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How to Relieve Stress: A 6-Step Plan to Feeling Good
Stress may be a part of life, but it doesn’t have to get the best of you. Follow these everyday ways to stay calm, happy and healthy, from a Johns Hopkins expert on managing stress.
“Experiencing stress is inevitable, but managed well, stress can promote emotional and intellectual growth and resilience as we age,” says Johns Hopkin stress management expert Frances Callahan, LCSW-C.
She has mapped an easy-to-follow plan for how to manage stress—at any age.
Identify your triggers.
Once you know where your stress is coming from—a relationship, kids, workload, a health problem—you can sometimes reduce or prevent the stress. After giving the matter some focused thought, you may identify practical steps to improve the situation. Even if changing the trigger isn’t possible, a shift in perspective may help mitigate stress. For example, if a friend is pushing your buttons, stepping back and adjusting your expectations may allow you to keep this close bond.
Maintaining, improving, and increasing healthy relationships with supportive friends and family powerfully promotes resilience. Many find that connections with a faith family, neighbors, and even pets, help them feel positive and energetic, even if children and grandchildren aren’t close at hand.
Physical activity releases feel-good endorphins. Taking short walking breaks several times a day is a powerful tool for channeling stress. Exercising or joining yoga, dance, or tai chi classes with friends also helps achieve step 2—staying connected.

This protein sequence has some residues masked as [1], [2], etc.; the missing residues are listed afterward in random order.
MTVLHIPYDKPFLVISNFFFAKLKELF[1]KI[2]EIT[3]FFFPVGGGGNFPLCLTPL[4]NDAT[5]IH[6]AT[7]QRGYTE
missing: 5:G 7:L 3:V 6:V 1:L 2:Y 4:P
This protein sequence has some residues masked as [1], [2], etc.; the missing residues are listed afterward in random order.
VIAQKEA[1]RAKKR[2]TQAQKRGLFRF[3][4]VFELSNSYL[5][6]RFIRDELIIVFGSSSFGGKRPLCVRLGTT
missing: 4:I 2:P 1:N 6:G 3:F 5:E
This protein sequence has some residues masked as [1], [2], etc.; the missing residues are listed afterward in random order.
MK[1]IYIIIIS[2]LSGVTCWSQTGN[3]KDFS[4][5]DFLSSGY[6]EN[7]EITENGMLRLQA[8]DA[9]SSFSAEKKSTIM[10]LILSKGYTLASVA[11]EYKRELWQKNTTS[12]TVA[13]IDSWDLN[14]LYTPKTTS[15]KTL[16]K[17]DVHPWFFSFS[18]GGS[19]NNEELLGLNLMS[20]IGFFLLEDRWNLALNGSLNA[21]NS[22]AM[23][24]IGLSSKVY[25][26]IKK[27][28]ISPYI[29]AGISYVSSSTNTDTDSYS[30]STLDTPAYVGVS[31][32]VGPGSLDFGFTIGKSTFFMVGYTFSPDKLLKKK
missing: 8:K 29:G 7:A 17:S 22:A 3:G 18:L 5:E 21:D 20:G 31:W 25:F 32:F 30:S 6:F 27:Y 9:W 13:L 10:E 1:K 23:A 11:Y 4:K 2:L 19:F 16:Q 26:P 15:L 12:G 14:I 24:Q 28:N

Find your “pause” button.
“After experiencing times of great change, high demand, or significant loss, it’s essential to press pause and rest. Often creating time and space for rest means saying “no” to invitations and requests for help, at least temporarily,” says Callahan. Consider spending quiet time daily: contemplation, reflection, and breathing fosters resilience and calm.
Plan your fun.
To prevent the daily rush from consuming your life, plan your fun for the day, week, month, or year. Callahan recommends, “instead of channel surfing, make a date to watch a special program, alone or with a loved one. Plan a monthly game night with friends and ask them to bring goodies to share. Identify fun activities that suit you, and schedule them.”
Reframe your thinking about stress itself.
Stress responses, including faster heart rate and breathing, evolved to improve our performance in stressful situations. Reminding yourself of stress’s evolutionary value may improve your performance and paradoxically reduce feelings of stress, in that you’re not adding “stress about stress” to the stress the original trigger aroused.